Thursday, October 15, 2015

Mein Krieg: time and memory

The footage in this documentary will appeal to any History or WWII buff. The interviews with the old men, juxtaposed with moving images of their wartime youth, are a poignant meditation on time and memory.
Mein Krieg (1991)
Review/Film; Movies Shot By 6 Germans In the War


The documentary "Mein Krieg" ("My Private War") offers stunningly un-self-conscious World War II memories from six German veterans, each of whom took a home movie camera with him into the fray. As directed with chilling simplicity by Harriet Eder and Thomas Kufus, it presents both a compilation of eerie wartime scenes and a catalogue of the photographers' present-day attitudes toward their experience. "I wouldn't be talking about these things if my conscience weren't clear as crystal," one of them calmly declares.

The film makers have their own ideas about their interviewees' complicity, as demonstrated by the emphasis they place on that particular remark. But their approach is restrained as they allow each of these six veterans to reminisce about everything from the condition of their movie cameras (which are well maintained and have yielded high-quality home movies) to the indelible sights they have seen. "Here we're going into Warsaw, and this is a tour of the buildings destroyed in '39," one man says, casually describing his images of wholesale destruction.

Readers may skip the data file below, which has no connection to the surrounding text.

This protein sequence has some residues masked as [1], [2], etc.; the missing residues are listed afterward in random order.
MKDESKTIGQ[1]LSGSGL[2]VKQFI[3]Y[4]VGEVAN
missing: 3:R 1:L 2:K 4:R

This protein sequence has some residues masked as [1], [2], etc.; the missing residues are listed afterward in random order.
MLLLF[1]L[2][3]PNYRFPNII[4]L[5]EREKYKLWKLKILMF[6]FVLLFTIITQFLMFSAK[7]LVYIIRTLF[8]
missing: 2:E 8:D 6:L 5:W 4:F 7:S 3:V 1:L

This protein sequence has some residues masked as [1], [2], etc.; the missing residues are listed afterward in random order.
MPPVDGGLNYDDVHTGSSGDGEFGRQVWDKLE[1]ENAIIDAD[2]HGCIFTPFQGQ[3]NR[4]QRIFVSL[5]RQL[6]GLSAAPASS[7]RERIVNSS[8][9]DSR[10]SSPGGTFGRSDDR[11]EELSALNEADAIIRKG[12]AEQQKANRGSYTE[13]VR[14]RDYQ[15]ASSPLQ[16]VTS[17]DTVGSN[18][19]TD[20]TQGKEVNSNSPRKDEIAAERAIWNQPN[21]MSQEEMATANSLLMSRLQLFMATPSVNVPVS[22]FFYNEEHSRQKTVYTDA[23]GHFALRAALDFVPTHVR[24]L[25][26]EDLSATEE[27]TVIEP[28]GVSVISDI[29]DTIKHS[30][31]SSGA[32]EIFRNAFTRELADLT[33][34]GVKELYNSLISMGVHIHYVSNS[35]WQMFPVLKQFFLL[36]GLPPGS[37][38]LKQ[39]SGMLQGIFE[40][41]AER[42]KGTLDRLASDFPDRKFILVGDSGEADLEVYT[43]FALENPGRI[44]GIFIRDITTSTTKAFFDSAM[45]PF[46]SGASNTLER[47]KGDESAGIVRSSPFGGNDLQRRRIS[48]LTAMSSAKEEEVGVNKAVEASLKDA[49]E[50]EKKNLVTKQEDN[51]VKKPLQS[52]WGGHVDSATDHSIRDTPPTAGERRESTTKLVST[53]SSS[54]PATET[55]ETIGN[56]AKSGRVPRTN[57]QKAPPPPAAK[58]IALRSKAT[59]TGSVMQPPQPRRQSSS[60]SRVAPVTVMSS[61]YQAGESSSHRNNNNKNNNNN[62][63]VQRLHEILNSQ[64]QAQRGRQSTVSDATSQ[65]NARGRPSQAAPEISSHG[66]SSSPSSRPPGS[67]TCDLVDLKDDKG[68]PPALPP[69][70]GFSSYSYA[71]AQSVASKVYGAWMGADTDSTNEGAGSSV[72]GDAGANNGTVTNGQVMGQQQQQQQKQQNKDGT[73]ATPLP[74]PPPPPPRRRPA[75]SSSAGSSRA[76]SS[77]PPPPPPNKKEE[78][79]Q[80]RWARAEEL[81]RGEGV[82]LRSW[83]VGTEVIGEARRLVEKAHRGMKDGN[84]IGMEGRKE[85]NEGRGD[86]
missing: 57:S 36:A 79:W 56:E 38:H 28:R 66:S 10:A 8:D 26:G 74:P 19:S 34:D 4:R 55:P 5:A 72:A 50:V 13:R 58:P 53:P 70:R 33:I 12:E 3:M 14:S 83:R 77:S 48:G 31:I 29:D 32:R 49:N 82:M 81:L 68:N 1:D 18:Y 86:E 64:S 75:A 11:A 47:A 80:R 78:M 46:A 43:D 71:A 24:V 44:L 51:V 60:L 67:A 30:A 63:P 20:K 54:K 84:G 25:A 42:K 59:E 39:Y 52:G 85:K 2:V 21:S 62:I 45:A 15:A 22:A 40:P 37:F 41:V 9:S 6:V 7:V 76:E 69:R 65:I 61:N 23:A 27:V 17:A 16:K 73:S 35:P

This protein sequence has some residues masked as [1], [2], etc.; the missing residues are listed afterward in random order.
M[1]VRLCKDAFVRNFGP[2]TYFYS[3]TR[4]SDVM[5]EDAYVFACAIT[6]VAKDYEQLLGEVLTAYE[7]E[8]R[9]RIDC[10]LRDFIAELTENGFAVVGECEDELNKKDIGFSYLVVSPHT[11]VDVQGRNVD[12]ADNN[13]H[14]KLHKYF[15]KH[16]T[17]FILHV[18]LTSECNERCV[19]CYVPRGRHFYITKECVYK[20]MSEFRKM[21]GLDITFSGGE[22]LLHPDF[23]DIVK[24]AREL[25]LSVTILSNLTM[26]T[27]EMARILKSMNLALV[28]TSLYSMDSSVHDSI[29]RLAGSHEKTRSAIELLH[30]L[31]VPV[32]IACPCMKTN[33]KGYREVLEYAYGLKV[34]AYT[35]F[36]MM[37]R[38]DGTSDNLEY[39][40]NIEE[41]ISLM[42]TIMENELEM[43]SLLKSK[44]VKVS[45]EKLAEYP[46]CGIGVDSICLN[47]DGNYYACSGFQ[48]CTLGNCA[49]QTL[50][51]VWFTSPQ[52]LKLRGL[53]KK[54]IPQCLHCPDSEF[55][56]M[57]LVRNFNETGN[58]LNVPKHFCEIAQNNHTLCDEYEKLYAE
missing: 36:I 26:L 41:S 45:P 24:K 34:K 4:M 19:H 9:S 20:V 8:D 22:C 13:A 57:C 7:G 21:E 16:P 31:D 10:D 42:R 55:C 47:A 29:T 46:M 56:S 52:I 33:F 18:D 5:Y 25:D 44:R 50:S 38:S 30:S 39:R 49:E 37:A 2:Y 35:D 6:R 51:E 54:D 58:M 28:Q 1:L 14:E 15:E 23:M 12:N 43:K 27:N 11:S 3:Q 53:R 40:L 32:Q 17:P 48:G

Much of the material seen here has a peculiar gentleness, as German soldiers cook and exercise and smile for the cameras. (There do not appear to have been restrictions on what the soldiers could photograph, since the later part of the film also includes glimpses of mass graves and civilian casualties.) And some of it recalls the more calculated wartime images we are more used to seeing in connection with Allied troops. So pretty nurses beam at Nazi soldiers; the soldiers' faces betray both fear and determination; the troops are seen celebrating after they shoot down an enemy plane. They were, a photographer recalls about the plane's dead Russian pilot, "full of joy over having been able to destroy this hornet." ...

No comments:

Blog Archive